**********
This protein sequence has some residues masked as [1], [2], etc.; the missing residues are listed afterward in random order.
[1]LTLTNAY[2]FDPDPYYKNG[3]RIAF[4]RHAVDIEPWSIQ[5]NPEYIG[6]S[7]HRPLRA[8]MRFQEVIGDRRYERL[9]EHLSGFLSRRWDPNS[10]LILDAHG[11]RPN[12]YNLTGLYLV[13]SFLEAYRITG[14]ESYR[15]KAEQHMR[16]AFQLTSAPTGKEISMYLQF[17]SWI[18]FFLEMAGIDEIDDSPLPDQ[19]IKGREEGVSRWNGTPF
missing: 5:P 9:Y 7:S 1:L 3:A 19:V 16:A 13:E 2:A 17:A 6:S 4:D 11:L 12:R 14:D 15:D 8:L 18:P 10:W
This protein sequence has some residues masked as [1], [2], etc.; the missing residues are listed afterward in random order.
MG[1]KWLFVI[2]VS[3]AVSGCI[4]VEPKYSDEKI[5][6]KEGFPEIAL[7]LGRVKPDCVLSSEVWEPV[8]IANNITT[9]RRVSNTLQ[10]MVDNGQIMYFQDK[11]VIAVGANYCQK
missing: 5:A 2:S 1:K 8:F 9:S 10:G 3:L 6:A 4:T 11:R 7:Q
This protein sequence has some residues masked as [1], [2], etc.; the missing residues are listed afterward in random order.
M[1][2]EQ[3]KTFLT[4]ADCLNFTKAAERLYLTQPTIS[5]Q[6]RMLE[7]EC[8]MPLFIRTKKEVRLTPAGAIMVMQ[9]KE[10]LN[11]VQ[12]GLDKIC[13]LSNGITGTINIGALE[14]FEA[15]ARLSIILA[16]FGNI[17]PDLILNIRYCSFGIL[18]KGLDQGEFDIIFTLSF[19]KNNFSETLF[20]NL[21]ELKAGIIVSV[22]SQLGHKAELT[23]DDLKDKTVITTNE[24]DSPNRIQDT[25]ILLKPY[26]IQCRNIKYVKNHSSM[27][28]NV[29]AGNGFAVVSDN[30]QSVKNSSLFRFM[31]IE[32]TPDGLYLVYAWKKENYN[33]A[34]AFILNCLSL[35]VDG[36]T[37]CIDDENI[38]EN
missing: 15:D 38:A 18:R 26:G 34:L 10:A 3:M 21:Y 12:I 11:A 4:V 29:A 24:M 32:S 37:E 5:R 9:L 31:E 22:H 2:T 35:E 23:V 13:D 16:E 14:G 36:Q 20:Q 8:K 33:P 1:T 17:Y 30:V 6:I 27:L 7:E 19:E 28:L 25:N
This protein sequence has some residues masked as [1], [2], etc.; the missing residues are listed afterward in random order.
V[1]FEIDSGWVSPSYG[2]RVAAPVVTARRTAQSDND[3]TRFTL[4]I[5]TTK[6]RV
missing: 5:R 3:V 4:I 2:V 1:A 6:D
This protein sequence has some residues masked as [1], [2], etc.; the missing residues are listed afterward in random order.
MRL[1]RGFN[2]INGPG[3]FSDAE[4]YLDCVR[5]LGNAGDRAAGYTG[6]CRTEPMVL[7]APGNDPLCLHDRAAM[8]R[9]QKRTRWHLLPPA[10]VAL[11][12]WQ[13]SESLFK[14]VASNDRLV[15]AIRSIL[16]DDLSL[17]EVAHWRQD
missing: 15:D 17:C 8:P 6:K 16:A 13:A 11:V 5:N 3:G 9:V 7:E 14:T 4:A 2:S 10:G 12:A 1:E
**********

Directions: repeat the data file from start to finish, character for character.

This protein sequence has some residues masked as [1], [2], etc.; the missing residues are listed afterward in random order.
[1]LTLTNAY[2]FDPDPYYKNG[3]RIAF[4]RHAVDIEPWSIQ[5]NPEYIG[6]S[7]HRPLRA[8]MRFQEVIGDRRYERL[9]EHLSGFLSRRWDPNS[10]LILDAHG[11]RPN[12]YNLTGLYLV[13]SFLEAYRITG[14]ESYR[15]KAEQHMR[16]AFQLTSAPTGKEISMYLQF[17]SWI[18]FFLEMAGIDEIDDSPLPDQ[19]IKGREEGVSRWNGTPF
missing: 5:P 9:Y 7:S 1:L 3:A 19:V 16:A 13:E 2:A 17:A 6:S 4:D 11:L 12:R 14:D 15:D 8:L 18:P 10:W
This protein sequence has some residues masked as [1], [2], etc.; the missing residues are listed afterward in random order.
MG[1]KWLFVI[2]VS[3]AVSGCI[4]VEPKYSDEKI[5][6]KEGFPEIAL[7]LGRVKPDCVLSSEVWEPV[8]IANNITT[9]RRVSNTLQ[10]MVDNGQIMYFQDK[11]VIAVGANYCQK
missing: 5:A 2:S 1:K 8:F 9:S 10:G 3:L 6:A 4:T 11:R 7:Q
This protein sequence has some residues masked as [1], [2], etc.; the missing residues are listed afterward in random order.
M[1][2]EQ[3]KTFLT[4]ADCLNFTKAAERLYLTQPTIS[5]Q[6]RMLE[7]EC[8]MPLFIRTKKEVRLTPAGAIMVMQ[9]KE[10]LN[11]VQ[12]GLDKIC[13]LSNGITGTINIGALE[14]FEA[15]ARLSIILA[16]FGNI[17]PDLILNIRYCSFGIL[18]KGLDQGEFDIIFTLSF[19]KNNFSETLF[20]NL[21]ELKAGIIVSV[22]SQLGHKAELT[23]DDLKDKTVITTNE[24]DSPNRIQDT[25]ILLKPY[26]IQCRNIKYVKNHSSM[27][28]NV[29]AGNGFAVVSDN[30]QSVKNSSLFRFM[31]IE[32]TPDGLYLVYAWKKENYN[33]A[34]AFILNCLSL[35]VDG[36]T[37]CIDDENI[38]EN
missing: 15:D 38:A 18:R 26:G 34:L 10:A 3:M 21:Y 12:I 11:A 4:V 29:A 24:M 32:S 37:E 5:R 9:L 31:E 22:H 2:T 35:E 23:V 13:D 16:E 14:G 36:Q 20:Q 8:K 33:P 1:T 17:Y 30:V 6:I 27:L 7:E 19:E 28:L 25:N
This protein sequence has some residues masked as [1], [2], etc.; the missing residues are listed afterward in random order.
V[1]FEIDSGWVSPSYG[2]RVAAPVVTARRTAQSDND[3]TRFTL[4]I[5]TTK[6]RV
missing: 5:R 3:V 4:I 2:V 1:A 6:D
This protein sequence has some residues masked as [1], [2], etc.; the missing residues are listed afterward in random order.
MRL[1]RGFN[2]INGPG[3]FSDAE[4]YLDCVR[5]LGNAGDRAAGYTG[6]CRTEPMVL[7]APGNDPLCLHDRAAM[8]R[9]QKRTRWHLLPPA[10]VAL[11][12]WQ[13]SESLFK[14]VASNDRLV[15]AIRSIL[16]DDLSL[17]EVAHWRQD
missing: 15:D 17:C 8:P 6:K 16:A 13:A 11:V 5:N 3:G 9:V 7:E 14:T 4:A 2:S 10:G 12:A 1:E